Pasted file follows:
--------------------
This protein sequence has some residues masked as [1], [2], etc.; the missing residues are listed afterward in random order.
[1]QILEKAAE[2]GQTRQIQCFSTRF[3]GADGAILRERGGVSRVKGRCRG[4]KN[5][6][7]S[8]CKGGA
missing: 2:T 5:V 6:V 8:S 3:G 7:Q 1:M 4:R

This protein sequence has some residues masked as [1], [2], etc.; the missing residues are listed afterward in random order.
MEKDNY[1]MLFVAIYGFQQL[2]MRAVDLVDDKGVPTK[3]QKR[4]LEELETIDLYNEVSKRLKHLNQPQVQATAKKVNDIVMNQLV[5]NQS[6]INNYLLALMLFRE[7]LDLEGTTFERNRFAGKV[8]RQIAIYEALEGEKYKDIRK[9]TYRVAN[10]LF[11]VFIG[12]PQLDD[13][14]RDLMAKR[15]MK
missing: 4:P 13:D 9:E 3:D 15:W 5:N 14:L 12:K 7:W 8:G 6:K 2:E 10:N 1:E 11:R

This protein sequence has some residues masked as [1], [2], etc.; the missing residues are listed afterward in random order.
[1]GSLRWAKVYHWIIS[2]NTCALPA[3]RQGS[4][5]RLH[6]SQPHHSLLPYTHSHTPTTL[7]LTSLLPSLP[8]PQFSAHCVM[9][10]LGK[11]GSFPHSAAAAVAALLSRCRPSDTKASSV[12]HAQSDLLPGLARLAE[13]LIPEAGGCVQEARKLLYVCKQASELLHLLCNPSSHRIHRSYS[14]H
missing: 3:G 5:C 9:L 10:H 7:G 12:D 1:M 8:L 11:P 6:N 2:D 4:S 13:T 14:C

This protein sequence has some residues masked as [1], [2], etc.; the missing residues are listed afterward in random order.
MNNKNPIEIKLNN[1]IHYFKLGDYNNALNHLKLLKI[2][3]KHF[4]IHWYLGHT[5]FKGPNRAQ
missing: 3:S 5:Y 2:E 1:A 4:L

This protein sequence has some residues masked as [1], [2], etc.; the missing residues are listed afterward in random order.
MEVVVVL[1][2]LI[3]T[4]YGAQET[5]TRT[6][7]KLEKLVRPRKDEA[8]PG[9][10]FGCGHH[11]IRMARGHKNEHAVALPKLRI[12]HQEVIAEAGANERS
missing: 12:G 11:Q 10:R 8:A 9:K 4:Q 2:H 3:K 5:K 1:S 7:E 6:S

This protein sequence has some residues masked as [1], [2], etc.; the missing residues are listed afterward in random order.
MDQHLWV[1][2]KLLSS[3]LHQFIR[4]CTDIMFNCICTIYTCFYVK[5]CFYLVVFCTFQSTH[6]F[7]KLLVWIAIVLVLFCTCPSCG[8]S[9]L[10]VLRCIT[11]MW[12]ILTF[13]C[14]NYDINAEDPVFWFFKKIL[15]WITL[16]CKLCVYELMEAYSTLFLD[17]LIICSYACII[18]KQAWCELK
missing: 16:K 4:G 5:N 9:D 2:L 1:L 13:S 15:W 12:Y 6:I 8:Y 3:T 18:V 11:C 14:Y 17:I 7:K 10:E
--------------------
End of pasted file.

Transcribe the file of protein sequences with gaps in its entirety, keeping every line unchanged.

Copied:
This protein sequence has some residues masked as [1], [2], etc.; the missing residues are listed afterward in random order.
[1]QILEKAAE[2]GQTRQIQCFSTRF[3]GADGAILRERGGVSRVKGRCRG[4]KN[5][6][7]S[8]CKGGA
missing: 2:T 5:V 6:V 8:S 3:G 7:Q 1:M 4:R

This protein sequence has some residues masked as [1], [2], etc.; the missing residues are listed afterward in random order.
MEKDNY[1]MLFVAIYGFQQL[2]MRAVDLVDDKGVPTK[3]QKR[4]LEELETIDLYNEVSKRLKHLNQPQVQATAKKVNDIVMNQLV[5]NQS[6]INNYLLALMLFRE[7]LDLEGTTFERNRFAGKV[8]RQIAIYEALEGEKYKDIRK[9]TYRVAN[10]LF[11]VFIG[12]PQLDD[13][14]RDLMAKR[15]MK
missing: 4:P 13:D 9:E 3:D 15:W 5:N 14:L 12:K 7:W 8:G 6:K 2:E 10:N 1:E 11:R

This protein sequence has some residues masked as [1], [2], etc.; the missing residues are listed afterward in random order.
[1]GSLRWAKVYHWIIS[2]NTCALPA[3]RQGS[4][5]RLH[6]SQPHHSLLPYTHSHTPTTL[7]LTSLLPSLP[8]PQFSAHCVM[9][10]LGK[11]GSFPHSAAAAVAALLSRCRPSDTKASSV[12]HAQSDLLPGLARLAE[13]LIPEAGGCVQEARKLLYVCKQASELLHLLCNPSSHRIHRSYS[14]H
missing: 3:G 5:C 9:L 10:H 7:G 12:D 1:M 8:L 11:P 6:N 2:D 4:S 13:T 14:C

This protein sequence has some residues masked as [1], [2], etc.; the missing residues are listed afterward in random order.
MNNKNPIEIKLNN[1]IHYFKLGDYNNALNHLKLLKI[2][3]KHF[4]IHWYLGHT[5]FKGPNRAQ
missing: 3:S 5:Y 2:E 1:A 4:L

This protein sequence has some residues masked as [1], [2], etc.; the missing residues are listed afterward in random order.
MEVVVVL[1][2]LI[3]T[4]YGAQET[5]TRT[6][7]KLEKLVRPRKDEA[8]PG[9][10]FGCGHH[11]IRMARGHKNEHAVALPKLRI[12]HQEVIAEAGANERS
missing: 12:G 11:Q 10:R 8:A 9:K 4:Q 2:H 3:K 5:K 1:S 7:E 6:S

This protein sequence has some residues masked as [1], [2], etc.; the missing residues are listed afterward in random order.
MDQHLWV[1][2]KLLSS[3]LHQFIR[4]CTDIMFNCICTIYTCFYVK[5]CFYLVVFCTFQSTH[6]F[7]KLLVWIAIVLVLFCTCPSCG[8]S[9]L[10]VLRCIT[11]MW[12]ILTF[13]C[14]NYDINAEDPVFWFFKKIL[15]WITL[16]CKLCVYELMEAYSTLFLD[17]LIICSYACII[18]KQAWCELK
missing: 16:K 4:G 5:N 9:D 2:L 1:L 13:S 15:W 12:Y 6:I 8:Y 3:T 18:V 11:C 14:Y 17:I 7:K 10:E